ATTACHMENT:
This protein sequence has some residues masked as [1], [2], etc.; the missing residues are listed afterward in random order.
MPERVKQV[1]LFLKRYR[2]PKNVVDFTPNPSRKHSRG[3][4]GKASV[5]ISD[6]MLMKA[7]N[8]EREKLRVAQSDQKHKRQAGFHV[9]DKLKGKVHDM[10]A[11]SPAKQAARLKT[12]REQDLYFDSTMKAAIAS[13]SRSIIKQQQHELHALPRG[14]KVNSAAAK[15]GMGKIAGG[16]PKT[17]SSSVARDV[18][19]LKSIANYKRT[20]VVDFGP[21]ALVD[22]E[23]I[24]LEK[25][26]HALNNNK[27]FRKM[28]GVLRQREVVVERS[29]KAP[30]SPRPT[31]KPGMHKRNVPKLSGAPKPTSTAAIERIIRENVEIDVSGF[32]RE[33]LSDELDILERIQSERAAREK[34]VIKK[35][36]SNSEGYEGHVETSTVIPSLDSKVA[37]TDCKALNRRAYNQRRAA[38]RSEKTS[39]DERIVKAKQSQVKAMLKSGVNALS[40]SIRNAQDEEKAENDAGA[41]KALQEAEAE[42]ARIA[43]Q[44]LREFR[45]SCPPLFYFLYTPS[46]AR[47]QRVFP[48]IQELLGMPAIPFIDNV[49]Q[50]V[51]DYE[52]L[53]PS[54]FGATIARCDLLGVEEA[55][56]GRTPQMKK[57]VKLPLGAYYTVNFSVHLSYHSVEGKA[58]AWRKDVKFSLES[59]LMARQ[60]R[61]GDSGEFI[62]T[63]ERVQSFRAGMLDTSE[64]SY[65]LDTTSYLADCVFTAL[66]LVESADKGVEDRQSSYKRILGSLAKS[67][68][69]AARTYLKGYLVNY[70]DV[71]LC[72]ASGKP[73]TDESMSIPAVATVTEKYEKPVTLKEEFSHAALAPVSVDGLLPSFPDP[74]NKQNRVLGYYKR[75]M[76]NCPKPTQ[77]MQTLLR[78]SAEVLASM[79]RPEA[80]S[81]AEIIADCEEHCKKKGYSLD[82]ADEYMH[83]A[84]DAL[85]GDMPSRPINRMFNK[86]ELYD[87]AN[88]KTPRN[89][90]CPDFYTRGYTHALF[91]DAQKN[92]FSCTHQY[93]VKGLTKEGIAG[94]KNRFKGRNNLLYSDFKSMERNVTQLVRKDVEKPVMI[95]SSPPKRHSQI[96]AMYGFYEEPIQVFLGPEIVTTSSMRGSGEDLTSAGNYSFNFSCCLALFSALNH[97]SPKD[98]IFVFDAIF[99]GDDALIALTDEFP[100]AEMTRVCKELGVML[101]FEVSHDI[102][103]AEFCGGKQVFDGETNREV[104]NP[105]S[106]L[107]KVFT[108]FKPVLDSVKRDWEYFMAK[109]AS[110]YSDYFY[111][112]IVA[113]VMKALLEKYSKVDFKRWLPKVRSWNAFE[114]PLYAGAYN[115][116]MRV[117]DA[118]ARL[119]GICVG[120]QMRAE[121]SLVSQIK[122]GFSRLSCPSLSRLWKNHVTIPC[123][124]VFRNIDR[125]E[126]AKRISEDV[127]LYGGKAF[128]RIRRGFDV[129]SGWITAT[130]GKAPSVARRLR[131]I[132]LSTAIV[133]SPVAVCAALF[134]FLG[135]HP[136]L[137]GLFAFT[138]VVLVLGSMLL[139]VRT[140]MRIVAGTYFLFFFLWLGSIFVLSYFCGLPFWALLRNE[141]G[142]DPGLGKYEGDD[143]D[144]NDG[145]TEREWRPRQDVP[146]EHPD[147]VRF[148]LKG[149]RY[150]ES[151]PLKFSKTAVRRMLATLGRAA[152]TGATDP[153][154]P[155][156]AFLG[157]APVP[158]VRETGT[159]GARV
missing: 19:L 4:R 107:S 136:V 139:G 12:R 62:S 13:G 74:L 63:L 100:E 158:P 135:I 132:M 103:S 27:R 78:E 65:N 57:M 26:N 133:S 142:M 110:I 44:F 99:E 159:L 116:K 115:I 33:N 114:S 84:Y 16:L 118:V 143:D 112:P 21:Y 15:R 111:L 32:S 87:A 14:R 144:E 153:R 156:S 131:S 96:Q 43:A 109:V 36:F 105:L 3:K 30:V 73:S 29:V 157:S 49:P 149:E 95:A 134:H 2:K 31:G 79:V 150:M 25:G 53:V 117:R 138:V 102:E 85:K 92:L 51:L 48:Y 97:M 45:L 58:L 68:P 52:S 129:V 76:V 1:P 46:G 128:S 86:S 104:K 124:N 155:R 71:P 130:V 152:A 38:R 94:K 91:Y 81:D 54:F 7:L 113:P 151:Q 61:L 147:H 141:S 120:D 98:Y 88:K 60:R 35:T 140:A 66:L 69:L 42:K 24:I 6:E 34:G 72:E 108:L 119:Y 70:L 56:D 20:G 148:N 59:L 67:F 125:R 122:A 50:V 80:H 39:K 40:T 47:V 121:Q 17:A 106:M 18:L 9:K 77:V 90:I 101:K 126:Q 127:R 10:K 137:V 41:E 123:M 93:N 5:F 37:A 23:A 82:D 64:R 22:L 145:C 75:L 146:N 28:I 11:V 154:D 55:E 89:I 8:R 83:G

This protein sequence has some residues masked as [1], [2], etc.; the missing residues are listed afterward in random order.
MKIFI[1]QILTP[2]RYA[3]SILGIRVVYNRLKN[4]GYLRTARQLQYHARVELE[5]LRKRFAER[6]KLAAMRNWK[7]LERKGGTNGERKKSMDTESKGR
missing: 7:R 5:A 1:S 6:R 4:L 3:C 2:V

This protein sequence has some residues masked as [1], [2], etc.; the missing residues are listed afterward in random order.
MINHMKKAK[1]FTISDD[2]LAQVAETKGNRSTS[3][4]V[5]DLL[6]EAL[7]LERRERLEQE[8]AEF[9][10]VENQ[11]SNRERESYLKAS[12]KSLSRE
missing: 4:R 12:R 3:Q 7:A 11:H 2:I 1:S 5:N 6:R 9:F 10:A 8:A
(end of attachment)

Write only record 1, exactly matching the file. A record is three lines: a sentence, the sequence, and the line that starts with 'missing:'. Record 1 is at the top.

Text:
This protein sequence has some residues masked as [1], [2], etc.; the missing residues are listed afterward in random order.
MPERVKQV[1]LFLKRYR[2]PKNVVDFTPNPSRKHSRG[3][4]GKASV[5]ISD[6]MLMKA[7]N[8]EREKLRVAQSDQKHKRQAGFHV[9]DKLKGKVHDM[10]A[11]SPAKQAARLKT[12]REQDLYFDSTMKAAIAS[13]SRSIIKQQQHELHALPRG[14]KVNSAAAK[15]GMGKIAGG[16]PKT[17]SSSVARDV[18][19]LKSIANYKRT[20]VVDFGP[21]ALVD[22]E[23]I[24]LEK[25][26]HALNNNK[27]FRKM[28]GVLRQREVVVERS[29]KAP[30]SPRPT[31]KPGMHKRNVPKLSGAPKPTSTAAIERIIRENVEIDVSGF[32]RE[33]LSDELDILERIQSERAAREK[34]VIKK[35][36]SNSEGYEGHVETSTVIPSLDSKVA[37]TDCKALNRRAYNQRRAA[38]RSEKTS[39]DERIVKAKQSQVKAMLKSGVNALS[40]SIRNAQDEEKAENDAGA[41]KALQEAEAE[42]ARIA[43]Q[44]LREFR[45]SCPPLFYFLYTPS[46]AR[47]QRVFP[48]IQELLGMPAIPFIDNV[49]Q[50]V[51]DYE[52]L[53]PS[54]FGATIARCDLLGVEEA[55][56]GRTPQMKK[57]VKLPLGAYYTVNFSVHLSYHSVEGKA[58]AWRKDVKFSLES[59]LMARQ[60]R[61]GDSGEFI[62]T[63]ERVQSFRAGMLDTSE[64]SY[65]LDTTSYLADCVFTAL[66]LVESADKGVEDRQSSYKRILGSLAKS[67][68][69]AARTYLKGYLVNY[70]DV[71]LC[72]ASGKP[73]TDESMSIPAVATVTEKYEKPVTLKEEFSHAALAPVSVDGLLPSFPDP[74]NKQNRVLGYYKR[75]M[76]NCPKPTQ[77]MQTLLR[78]SAEVLASM[79]RPEA[80]S[81]AEIIADCEEHCKKKGYSLD[82]ADEYMH[83]A[84]DAL[85]GDMPSRPINRMFNK[86]ELYD[87]AN[88]KTPRN[89][90]CPDFYTRGYTHALF[91]DAQKN[92]FSCTHQY[93]VKGLTKEGIAG[94]KNRFKGRNNLLYSDFKSMERNVTQLVRKDVEKPVMI[95]SSPPKRHSQI[96]AMYGFYEEPIQVFLGPEIVTTSSMRGSGEDLTSAGNYSFNFSCCLALFSALNH[97]SPKD[98]IFVFDAIF[99]GDDALIALTDEFP[100]AEMTRVCKELGVML[101]FEVSHDI[102][103]AEFCGGKQVFDGETNREV[104]NP[105]S[106]L[107]KVFT[108]FKPVLDSVKRDWEYFMAK[109]AS[110]YSDYFY[111][112]IVA[113]VMKALLEKYSKVDFKRWLPKVRSWNAFE[114]PLYAGAYN[115][116]MRV[117]DA[118]ARL[119]GICVG[120]QMRAE[121]SLVSQIK[122]GFSRLSCPSLSRLWKNHVTIPC[123][124]VFRNIDR[125]E[126]AKRISEDV[127]LYGGKAF[128]RIRRGFDV[129]SGWITAT[130]GKAPSVARRLR[131]I[132]LSTAIV[133]SPVAVCAALF[134]FLG[135]HP[136]L[137]GLFAFT[138]VVLVLGSMLL[139]VRT[140]MRIVAGTYFLFFFLWLGSIFVLSYFCGLPFWALLRNE[141]G[142]DPGLGKYEGDD[143]D[144]NDG[145]TEREWRPRQDVP[146]EHPD[147]VRF[148]LKG[149]RY[150]ES[151]PLKFSKTAVRRMLATLGRAA[152]TGATDP[153][154]P[155][156]AFLG[157]APVP[158]VRETGT[159]GARV
missing: 19:L 4:R 107:S 136:V 139:G 12:R 62:S 13:G 74:L 63:L 100:E 158:P 135:I 132:M 103:S 27:R 78:E 65:N 57:M 26:N 133:S 142:M 110:I 44:F 99:E 159:L 116:K 115:I 33:N 114:S 84:Y 16:L 118:V 143:D 112:P 21:Y 15:R 111:L 32:S 87:A 14:R 144:E 153:R 156:S 131:S 96:Q 43:A 109:V 36:F 105:L 3:K 30:V 73:S 29:V 157:S 49:P 149:E 95:A 134:H 2:K 31:G 79:V 150:M 25:G 53:V 117:R 138:V 102:E 85:K 92:L 51:L 48:Y 97:M 45:L 58:L 68:P 52:S 129:V 76:V 1:P 46:G 128:S 86:S 104:K 124:N 155:R 71:P 130:V 152:A 38:R 94:K 91:Y 81:D 54:F 7:L 113:P 151:Q 61:L 147:H 141:S 120:D 98:Y 88:K 60:R 35:T 140:A 66:L 69:L 42:K 24:I 6:E 34:G 72:E 108:L 119:Y 70:L 56:D 20:G 148:N 59:L 67:F 125:R 122:A 50:V 80:H 39:K 40:T 47:V 121:Q 17:A 106:M 18:L 9:K 77:V 90:I 101:K 126:Q 127:R 10:K 137:V 41:E 123:M 93:N 5:F 37:A 23:A 82:D 64:R 22:L 145:C 75:L 146:N 28:I 11:V 154:D 55:E 89:I 8:R 83:G